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Curr Biol. 1999 Jul 15;9(14):751-4.

Nicotinic acid adenine dinucleotide phosphate triggers Ca2+ release from brain microsomes.

Author information

1
Department of Medical Biochemistry, Semmelweis University of Medicine, PO Box 262, Budapest, 1444, Hungary.

Abstract

Mobilization of Ca2+ from intracellular stores is an important mechanism for generating cytoplasmic Ca2+ signals [1]. Two families of intracellular Ca(2+)-release channels - the inositol-1,4, 5-trisphosphate (IP3) receptors and the ryanodine receptors (RyRs) - have been described in mammalian tissues [2]. Recently, nicotinic acid adenine dinucleotide phosphate (NAADP), a molecule derived from NADP+, has been shown to trigger Ca2+ release from intracellular stores in invertebrate eggs [3] [4] [5] [6] and pancreatic acinar cells [7]. The nature of NAADP-induced Ca2+ release is unknown but it is clearly distinct from the IP3- and cyclic ADP ribose (cADPR)-sensitive mechanisms in eggs (reviewed in [8] [9]). Furthermore, mammalian cells can synthesize and degrade NAADP, suggesting that NAADP-induced Ca2+ release may be widespread and thus contribute to the complexity of Ca2+ signalling [10] [11]. Here, we show for the first time that NAADP evokes Ca2+ release from rat brain microsomes by a mechanism that is distinct from those sensitive to IP3 or cADPR, and has a remarkably similar pharmacology to the action of NAADP in sea urchin eggs [12]. Membranes prepared from the same rat brain tissues are able to support the synthesis and degradation of NAADP. We therefore suggest that NAADP-mediated Ca2+ signalling could play an important role in neuronal Ca2+ signalling.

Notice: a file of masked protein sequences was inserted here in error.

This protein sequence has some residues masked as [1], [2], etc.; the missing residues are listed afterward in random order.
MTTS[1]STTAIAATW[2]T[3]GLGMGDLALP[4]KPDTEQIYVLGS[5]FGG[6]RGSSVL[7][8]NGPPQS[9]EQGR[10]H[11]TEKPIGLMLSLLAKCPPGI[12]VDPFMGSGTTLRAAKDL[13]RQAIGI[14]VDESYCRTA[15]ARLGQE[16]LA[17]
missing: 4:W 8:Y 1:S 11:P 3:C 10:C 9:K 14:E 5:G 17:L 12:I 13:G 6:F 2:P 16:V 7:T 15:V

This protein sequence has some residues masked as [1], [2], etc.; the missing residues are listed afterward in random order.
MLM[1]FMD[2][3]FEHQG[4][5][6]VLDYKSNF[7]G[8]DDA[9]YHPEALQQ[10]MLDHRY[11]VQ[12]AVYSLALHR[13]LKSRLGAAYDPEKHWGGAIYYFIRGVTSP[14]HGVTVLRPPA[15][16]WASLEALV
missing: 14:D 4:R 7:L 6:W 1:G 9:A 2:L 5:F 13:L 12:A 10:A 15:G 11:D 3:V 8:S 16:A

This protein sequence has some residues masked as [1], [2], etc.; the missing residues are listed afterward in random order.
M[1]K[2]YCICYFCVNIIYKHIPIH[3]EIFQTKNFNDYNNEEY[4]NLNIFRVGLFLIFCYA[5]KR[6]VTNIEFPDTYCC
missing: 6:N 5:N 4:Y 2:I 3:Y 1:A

PMID:
10421579
DOI:
10.1016/s0960-9822(99)80335-2
[Indexed for MEDLINE]
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